Why I Write on Medium *and* Keep a Blog Here

I opened a Medium page about a year ago. It took me a few months to write my first article there for a variety of reasons – I had work and I still didn’t know what I wanted to write about there.

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But now I’m off the starting block. I’ve written about eighty-five articles there to date. These are on subjects I like talking about: childfree living, photography, UK politics, gaming and entertainment, history, and so many more. If you haven’t been over to see, please do check it out! Link at the end of the article.

But why do I post stuff there instead of posting everything here? There are a few reasons.

Not everything is appropriate for my freelance website

There’s a much more casual tone to my writing at Medium where I feel freer to write about what I want to write about and in how I express myself. Although I’m a big advocate for more casual messages for businesses as part of their outreach (especially if you’re the kind of client I like to work with), some of it is too casual and not all that suitable for my freelancer website.

Medium is part passion project and part shop front. I don’t expect to make money from it (though I do) but it’s a great resource for wriiting about stuff outside the scope of my freelance work and to point to it as examples of my range and subjects.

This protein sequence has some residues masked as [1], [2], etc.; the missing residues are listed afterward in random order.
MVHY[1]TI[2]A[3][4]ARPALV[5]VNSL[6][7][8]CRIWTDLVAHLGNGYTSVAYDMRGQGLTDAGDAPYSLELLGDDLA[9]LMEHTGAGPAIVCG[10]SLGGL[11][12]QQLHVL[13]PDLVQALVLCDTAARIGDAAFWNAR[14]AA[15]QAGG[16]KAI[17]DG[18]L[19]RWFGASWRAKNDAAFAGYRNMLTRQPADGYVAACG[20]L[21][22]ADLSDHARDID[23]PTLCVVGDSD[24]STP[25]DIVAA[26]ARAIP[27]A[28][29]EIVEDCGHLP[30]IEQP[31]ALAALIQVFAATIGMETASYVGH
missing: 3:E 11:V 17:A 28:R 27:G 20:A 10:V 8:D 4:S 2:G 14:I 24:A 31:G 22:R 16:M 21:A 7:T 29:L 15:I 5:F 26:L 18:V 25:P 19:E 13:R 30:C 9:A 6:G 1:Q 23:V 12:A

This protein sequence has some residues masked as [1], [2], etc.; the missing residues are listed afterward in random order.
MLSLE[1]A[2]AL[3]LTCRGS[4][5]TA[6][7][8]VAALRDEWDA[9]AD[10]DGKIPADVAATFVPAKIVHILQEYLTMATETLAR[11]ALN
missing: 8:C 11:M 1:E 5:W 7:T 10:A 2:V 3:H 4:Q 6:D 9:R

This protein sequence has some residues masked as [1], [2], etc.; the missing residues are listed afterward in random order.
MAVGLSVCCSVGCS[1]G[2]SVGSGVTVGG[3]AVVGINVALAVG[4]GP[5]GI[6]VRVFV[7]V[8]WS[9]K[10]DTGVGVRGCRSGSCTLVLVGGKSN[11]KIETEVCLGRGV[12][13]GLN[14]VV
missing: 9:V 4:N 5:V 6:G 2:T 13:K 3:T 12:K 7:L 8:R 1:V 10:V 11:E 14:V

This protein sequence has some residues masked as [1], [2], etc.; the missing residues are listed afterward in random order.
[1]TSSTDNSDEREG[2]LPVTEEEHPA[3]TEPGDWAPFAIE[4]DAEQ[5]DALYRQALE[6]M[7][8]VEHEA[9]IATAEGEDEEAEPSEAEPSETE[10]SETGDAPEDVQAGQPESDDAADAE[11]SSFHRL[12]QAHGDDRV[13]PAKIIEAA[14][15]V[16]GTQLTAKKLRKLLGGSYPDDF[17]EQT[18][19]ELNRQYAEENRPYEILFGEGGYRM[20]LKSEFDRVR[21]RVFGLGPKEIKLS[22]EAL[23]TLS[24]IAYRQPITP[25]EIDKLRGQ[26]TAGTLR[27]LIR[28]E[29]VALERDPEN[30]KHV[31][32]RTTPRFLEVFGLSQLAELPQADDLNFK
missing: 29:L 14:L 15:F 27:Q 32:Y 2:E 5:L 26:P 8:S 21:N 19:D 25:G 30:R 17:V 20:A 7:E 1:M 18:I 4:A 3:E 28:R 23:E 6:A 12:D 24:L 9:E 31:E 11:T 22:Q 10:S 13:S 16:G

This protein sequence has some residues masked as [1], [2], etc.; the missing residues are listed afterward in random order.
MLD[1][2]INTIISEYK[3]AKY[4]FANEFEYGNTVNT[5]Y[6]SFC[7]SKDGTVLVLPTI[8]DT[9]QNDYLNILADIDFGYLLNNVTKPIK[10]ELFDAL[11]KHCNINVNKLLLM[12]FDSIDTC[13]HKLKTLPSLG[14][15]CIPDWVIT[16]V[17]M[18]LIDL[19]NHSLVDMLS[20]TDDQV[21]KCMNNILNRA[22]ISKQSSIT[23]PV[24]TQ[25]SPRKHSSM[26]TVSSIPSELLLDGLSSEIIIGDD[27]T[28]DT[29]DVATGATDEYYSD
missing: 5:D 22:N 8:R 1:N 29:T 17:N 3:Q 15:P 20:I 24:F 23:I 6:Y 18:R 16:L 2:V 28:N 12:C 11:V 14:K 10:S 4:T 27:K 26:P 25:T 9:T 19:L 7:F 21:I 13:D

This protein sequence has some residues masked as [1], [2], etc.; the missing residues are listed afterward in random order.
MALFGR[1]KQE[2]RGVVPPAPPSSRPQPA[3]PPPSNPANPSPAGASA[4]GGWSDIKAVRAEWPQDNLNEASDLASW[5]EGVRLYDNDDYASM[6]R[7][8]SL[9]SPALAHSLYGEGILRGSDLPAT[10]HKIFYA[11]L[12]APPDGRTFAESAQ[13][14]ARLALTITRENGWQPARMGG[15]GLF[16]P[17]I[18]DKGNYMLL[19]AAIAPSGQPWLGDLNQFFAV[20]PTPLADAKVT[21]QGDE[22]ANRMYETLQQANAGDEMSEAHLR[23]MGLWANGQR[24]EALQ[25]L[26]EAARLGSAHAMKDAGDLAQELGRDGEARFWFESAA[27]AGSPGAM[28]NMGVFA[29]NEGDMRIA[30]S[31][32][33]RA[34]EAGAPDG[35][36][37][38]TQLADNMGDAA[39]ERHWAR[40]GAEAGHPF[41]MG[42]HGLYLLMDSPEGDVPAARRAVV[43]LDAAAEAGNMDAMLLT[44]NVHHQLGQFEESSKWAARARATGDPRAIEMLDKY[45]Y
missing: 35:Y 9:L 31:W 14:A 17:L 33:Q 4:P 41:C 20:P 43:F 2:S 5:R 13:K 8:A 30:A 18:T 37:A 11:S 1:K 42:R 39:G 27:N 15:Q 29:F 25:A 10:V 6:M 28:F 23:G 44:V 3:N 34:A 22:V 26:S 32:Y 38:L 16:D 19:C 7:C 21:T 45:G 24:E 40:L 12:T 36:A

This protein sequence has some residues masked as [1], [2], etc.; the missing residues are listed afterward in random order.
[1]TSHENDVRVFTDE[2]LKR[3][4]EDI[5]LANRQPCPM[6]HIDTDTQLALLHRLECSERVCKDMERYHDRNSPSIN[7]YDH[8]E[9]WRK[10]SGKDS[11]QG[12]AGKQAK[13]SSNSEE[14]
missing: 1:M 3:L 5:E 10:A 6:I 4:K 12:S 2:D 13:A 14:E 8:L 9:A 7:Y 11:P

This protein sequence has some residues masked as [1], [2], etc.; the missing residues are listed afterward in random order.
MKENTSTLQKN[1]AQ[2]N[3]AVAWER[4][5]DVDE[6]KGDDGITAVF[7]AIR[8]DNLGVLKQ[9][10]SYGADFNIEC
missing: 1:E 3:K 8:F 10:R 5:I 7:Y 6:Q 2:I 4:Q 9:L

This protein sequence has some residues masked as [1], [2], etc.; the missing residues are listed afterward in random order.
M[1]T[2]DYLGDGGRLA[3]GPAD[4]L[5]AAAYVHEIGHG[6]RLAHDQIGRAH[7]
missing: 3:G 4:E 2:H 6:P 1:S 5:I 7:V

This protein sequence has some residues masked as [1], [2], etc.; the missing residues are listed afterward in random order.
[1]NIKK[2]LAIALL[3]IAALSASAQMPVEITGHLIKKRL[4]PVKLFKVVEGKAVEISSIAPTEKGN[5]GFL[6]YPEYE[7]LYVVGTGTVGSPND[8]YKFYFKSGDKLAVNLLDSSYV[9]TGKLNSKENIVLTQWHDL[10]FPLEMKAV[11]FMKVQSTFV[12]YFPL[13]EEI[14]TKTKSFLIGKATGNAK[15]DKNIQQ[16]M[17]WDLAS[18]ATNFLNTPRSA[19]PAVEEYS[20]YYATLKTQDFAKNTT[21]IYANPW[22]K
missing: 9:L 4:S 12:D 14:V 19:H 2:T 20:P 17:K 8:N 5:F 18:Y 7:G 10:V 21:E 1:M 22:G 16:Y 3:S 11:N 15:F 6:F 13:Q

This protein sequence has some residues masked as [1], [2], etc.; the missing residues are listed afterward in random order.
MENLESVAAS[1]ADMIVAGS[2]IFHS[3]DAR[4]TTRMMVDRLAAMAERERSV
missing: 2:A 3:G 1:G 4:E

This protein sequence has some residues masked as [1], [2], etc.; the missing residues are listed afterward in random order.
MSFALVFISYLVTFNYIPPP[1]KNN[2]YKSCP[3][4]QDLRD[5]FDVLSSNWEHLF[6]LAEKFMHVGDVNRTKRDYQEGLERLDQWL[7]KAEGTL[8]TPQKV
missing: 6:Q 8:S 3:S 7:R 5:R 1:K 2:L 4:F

The traffic is better at Medium

With the exception of a strong list of articles here that rank highly on Twitter, most of my articles have a short shelf life – we’re talking a few weeks, maybe months. If I’m lucky, it’s getting a few views here and there over the next few years.

While I have plenty of articles at Medium that do not currently earn me money, the way Medium is set up with two major advantages. The first is it ranks higher on the search engines generally. The second is that just because it’s more than a few days/weeks old, unless the information is out of date, there’s nothing to stop it appealing to new readers months or years from now.

Number of outlets

I want people to Google my name and see how diverse and prolific I am. It’s not a case of wanting to be a jack of all trades, but potential clients to see how and where I write, and consider me for other projects or their contacts.

Am I writing “for exposure”? Aren’t freelancers supposed to be against that? Well, yes in both cases. But this is very different from those grifting clients who just want stuff for free. My freelance website (i.e. this one) is my shop front. Medium is another way to reach out to readers.

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